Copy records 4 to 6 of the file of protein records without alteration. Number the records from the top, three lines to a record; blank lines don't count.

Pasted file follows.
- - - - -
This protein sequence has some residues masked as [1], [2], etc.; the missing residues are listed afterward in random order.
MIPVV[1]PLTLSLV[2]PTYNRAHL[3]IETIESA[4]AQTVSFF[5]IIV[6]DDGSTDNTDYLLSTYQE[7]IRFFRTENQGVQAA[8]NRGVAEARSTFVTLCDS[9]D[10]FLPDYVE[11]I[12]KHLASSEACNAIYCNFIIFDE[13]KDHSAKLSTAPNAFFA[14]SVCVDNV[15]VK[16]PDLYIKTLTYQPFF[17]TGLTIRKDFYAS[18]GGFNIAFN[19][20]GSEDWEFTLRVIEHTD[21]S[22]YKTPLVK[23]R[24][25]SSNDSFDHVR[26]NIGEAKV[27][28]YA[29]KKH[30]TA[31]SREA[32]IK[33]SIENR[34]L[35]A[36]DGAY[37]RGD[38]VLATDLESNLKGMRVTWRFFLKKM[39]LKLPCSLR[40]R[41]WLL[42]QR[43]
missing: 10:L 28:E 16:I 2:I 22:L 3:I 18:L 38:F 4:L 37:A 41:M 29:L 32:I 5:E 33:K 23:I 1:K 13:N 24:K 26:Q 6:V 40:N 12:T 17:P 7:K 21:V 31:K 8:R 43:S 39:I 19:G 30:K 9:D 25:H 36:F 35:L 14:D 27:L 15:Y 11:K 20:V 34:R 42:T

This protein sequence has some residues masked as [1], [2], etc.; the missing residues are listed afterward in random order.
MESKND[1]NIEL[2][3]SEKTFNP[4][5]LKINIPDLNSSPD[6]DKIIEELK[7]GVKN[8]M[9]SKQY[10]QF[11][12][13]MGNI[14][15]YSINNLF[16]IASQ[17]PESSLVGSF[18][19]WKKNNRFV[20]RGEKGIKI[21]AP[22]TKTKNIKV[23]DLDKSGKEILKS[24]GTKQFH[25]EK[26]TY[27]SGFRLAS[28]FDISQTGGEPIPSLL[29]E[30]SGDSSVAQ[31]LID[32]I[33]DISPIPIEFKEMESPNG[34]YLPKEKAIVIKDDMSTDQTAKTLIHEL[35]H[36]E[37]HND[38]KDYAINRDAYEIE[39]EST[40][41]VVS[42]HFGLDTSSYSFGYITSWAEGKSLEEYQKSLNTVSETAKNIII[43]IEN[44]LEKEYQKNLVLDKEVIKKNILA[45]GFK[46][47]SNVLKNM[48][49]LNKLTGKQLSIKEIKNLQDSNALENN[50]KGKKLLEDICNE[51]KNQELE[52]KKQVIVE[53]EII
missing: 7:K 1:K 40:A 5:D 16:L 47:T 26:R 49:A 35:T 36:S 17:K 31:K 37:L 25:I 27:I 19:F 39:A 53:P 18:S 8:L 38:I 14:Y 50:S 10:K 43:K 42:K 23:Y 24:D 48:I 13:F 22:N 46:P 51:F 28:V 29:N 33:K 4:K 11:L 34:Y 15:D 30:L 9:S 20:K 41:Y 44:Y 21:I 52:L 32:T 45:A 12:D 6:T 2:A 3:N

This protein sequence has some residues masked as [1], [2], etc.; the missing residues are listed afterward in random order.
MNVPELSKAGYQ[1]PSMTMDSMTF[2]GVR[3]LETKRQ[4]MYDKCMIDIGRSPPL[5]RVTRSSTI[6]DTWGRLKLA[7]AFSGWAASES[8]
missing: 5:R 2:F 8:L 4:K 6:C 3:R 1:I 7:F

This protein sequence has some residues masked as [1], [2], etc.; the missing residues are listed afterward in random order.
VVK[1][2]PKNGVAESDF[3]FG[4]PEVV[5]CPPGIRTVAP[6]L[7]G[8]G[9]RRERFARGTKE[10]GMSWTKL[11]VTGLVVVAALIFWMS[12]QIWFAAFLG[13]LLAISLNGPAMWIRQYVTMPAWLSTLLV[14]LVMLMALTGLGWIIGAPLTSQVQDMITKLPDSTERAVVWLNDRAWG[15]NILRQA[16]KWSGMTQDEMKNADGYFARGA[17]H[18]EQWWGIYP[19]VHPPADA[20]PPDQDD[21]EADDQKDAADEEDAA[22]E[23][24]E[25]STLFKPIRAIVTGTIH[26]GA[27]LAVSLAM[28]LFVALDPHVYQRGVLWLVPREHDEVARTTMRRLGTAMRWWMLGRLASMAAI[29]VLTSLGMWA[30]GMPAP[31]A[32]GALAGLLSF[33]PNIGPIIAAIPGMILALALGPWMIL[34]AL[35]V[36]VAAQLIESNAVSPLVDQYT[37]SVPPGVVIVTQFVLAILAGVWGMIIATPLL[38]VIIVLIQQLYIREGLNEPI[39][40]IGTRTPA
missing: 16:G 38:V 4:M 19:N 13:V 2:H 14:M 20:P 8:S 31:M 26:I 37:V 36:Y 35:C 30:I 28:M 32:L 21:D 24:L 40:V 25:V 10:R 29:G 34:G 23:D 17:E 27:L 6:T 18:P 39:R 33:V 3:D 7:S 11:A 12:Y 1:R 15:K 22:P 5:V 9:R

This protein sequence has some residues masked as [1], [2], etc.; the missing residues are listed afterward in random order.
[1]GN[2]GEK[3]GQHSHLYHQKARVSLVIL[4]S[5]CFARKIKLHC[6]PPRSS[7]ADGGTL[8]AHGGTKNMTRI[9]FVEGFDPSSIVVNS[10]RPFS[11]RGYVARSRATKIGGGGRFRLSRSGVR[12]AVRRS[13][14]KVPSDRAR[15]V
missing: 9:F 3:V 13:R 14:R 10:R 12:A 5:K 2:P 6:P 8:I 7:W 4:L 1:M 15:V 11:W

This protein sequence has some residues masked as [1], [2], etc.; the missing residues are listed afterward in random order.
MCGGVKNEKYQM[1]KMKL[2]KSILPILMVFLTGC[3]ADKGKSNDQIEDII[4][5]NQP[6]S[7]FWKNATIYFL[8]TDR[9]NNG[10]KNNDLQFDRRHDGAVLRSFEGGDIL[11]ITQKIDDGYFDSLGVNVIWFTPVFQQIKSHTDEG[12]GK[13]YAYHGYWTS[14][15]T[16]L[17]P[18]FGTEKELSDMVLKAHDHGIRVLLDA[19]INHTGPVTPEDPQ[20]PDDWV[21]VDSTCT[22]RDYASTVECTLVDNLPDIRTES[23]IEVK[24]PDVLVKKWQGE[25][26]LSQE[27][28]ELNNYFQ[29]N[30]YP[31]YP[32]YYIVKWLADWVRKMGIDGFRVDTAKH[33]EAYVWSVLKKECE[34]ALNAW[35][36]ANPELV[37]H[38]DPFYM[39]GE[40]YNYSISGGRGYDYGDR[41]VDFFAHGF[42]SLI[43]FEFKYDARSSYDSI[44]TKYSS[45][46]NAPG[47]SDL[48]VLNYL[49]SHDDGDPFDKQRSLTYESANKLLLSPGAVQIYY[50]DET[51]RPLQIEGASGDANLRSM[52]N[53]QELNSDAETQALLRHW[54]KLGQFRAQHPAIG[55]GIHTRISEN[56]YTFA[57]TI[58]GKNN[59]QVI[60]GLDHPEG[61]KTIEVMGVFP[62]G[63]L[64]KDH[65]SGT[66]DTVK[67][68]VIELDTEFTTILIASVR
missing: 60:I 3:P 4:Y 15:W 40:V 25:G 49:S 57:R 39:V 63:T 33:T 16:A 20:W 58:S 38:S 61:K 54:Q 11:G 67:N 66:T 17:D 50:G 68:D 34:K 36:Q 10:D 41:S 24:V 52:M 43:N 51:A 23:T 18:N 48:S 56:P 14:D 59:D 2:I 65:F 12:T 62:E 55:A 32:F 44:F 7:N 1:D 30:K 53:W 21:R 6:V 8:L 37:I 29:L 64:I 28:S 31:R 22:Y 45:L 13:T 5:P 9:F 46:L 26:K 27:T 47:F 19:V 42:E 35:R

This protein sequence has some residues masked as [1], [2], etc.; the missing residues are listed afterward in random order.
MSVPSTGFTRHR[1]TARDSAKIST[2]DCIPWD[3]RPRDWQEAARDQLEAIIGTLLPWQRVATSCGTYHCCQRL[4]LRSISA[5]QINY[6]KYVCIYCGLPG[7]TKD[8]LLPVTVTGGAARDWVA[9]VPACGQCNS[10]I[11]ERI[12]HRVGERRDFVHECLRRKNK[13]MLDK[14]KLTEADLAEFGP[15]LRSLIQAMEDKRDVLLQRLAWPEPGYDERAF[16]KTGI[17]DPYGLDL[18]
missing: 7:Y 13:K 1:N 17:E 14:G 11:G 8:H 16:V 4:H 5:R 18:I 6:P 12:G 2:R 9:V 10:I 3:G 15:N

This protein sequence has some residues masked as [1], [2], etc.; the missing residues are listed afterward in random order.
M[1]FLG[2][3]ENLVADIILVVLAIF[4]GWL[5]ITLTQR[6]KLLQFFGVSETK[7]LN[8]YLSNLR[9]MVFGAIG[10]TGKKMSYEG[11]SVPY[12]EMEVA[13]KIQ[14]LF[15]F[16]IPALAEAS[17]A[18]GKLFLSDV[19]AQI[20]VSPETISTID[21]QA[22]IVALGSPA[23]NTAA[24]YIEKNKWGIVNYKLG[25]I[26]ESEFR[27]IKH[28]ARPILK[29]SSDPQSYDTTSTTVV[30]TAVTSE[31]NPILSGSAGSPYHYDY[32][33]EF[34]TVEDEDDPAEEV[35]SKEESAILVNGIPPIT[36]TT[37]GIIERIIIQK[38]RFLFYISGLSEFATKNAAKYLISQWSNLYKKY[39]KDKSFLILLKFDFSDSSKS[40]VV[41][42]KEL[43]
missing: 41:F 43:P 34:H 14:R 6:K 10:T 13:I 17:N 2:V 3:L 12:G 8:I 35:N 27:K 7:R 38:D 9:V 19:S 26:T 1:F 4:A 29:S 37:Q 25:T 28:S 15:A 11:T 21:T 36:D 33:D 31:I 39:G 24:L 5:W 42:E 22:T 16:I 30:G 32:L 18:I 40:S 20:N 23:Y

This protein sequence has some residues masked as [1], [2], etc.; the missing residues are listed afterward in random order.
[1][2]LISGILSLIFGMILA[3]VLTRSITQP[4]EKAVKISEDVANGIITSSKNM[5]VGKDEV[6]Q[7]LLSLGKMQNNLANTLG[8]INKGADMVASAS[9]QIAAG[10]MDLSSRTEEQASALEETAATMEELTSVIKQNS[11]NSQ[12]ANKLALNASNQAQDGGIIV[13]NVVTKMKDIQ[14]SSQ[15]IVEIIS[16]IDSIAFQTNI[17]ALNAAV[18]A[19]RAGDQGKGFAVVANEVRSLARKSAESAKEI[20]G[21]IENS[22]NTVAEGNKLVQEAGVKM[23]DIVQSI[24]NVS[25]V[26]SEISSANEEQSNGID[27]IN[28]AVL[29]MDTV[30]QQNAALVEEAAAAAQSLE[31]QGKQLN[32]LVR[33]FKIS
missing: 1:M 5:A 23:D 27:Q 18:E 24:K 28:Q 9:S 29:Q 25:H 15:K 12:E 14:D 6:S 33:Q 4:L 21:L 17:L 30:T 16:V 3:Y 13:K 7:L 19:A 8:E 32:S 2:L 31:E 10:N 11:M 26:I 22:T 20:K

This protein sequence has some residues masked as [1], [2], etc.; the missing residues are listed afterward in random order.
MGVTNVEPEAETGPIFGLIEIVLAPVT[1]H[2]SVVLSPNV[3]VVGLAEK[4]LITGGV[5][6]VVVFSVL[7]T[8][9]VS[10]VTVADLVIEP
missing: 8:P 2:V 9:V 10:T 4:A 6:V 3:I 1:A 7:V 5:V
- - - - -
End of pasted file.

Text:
This protein sequence has some residues masked as [1], [2], etc.; the missing residues are listed afterward in random order.
VVK[1][2]PKNGVAESDF[3]FG[4]PEVV[5]CPPGIRTVAP[6]L[7]G[8]G[9]RRERFARGTKE[10]GMSWTKL[11]VTGLVVVAALIFWMS[12]QIWFAAFLG[13]LLAISLNGPAMWIRQYVTMPAWLSTLLV[14]LVMLMALTGLGWIIGAPLTSQVQDMITKLPDSTERAVVWLNDRAWG[15]NILRQA[16]KWSGMTQDEMKNADGYFARGA[17]H[18]EQWWGIYP[19]VHPPADA[20]PPDQDD[21]EADDQKDAADEEDAA[22]E[23][24]E[25]STLFKPIRAIVTGTIH[26]GA[27]LAVSLAM[28]LFVALDPHVYQRGVLWLVPREHDEVARTTMRRLGTAMRWWMLGRLASMAAI[29]VLTSLGMWA[30]GMPAP[31]A[32]GALAGLLSF[33]PNIGPIIAAIPGMILALALGPWMIL[34]AL[35]V[36]VAAQLIESNAVSPLVDQYT[37]SVPPGVVIVTQFVLAILAGVWGMIIATPLL[38]VIIVLIQQLYIREGLNEPI[39][40]IGTRTPA
missing: 16:G 38:V 4:M 19:N 13:V 2:H 14:M 20:P 8:S 31:M 26:I 37:V 36:Y 35:C 30:I 28:M 32:L 21:D 24:L 40:V 25:V 10:R 29:G 34:G 23:D 17:E 27:L 6:T 18:P 39:R 33:V 3:D 7:S 11:A 12:Y 1:R 15:K 22:P 5:V 9:R

This protein sequence has some residues masked as [1], [2], etc.; the missing residues are listed afterward in random order.
[1]GN[2]GEK[3]GQHSHLYHQKARVSLVIL[4]S[5]CFARKIKLHC[6]PPRSS[7]ADGGTL[8]AHGGTKNMTRI[9]FVEGFDPSSIVVNS[10]RPFS[11]RGYVARSRATKIGGGGRFRLSRSGVR[12]AVRRS[13][14]KVPSDRAR[15]V
missing: 9:F 3:V 13:R 14:R 10:R 12:A 5:K 2:P 6:P 8:I 7:W 4:L 1:M 15:V 11:W

This protein sequence has some residues masked as [1], [2], etc.; the missing residues are listed afterward in random order.
MCGGVKNEKYQM[1]KMKL[2]KSILPILMVFLTGC[3]ADKGKSNDQIEDII[4][5]NQP[6]S[7]FWKNATIYFL[8]TDR[9]NNG[10]KNNDLQFDRRHDGAVLRSFEGGDIL[11]ITQKIDDGYFDSLGVNVIWFTPVFQQIKSHTDEG[12]GK[13]YAYHGYWTS[14][15]T[16]L[17]P[18]FGTEKELSDMVLKAHDHGIRVLLDA[19]INHTGPVTPEDPQ[20]PDDWV[21]VDSTCT[22]RDYASTVECTLVDNLPDIRTES[23]IEVK[24]PDVLVKKWQGE[25][26]LSQE[27][28]ELNNYFQ[29]N[30]YP[31]YP[32]YYIVKWLADWVRKMGIDGFRVDTAKH[33]EAYVWSVLKKECE[34]ALNAW[35][36]ANPELV[37]H[38]DPFYM[39]GE[40]YNYSISGGRGYDYGDR[41]VDFFAHGF[42]SLI[43]FEFKYDARSSYDSI[44]TKYSS[45][46]NAPG[47]SDL[48]VLNYL[49]SHDDGDPFDKQRSLTYESANKLLLSPGAVQIYY[50]DET[51]RPLQIEGASGDANLRSM[52]N[53]QELNSDAETQALLRHW[54]KLGQFRAQHPAIG[55]GIHTRISEN[56]YTFA[57]TI[58]GKNN[59]QVI[60]GLDHPEG[61]KTIEVMGVFP[62]G[63]L[64]KDH[65]SGT[66]DTVK[67][68]VIELDTEFTTILIASVR
missing: 60:I 3:P 4:Y 15:W 40:V 25:G 49:S 57:R 39:V 63:T 33:T 16:A 20:W 58:S 38:S 61:K 54:Q 11:G 67:N 66:T 17:D 50:G 68:D 34:K 36:Q 10:D 41:S 24:V 52:M 43:N 51:A 23:T 18:N 48:S 56:P 14:D 59:D 2:I 65:F 12:T 62:E 55:A 32:F 44:F 7:N 1:D 30:K 53:W 21:R 6:V 8:L 37:I 29:L 64:I 28:S 31:R 22:Y 45:L 13:T 5:P 9:F 46:L 26:K 27:T 47:F 19:V 42:E 35:R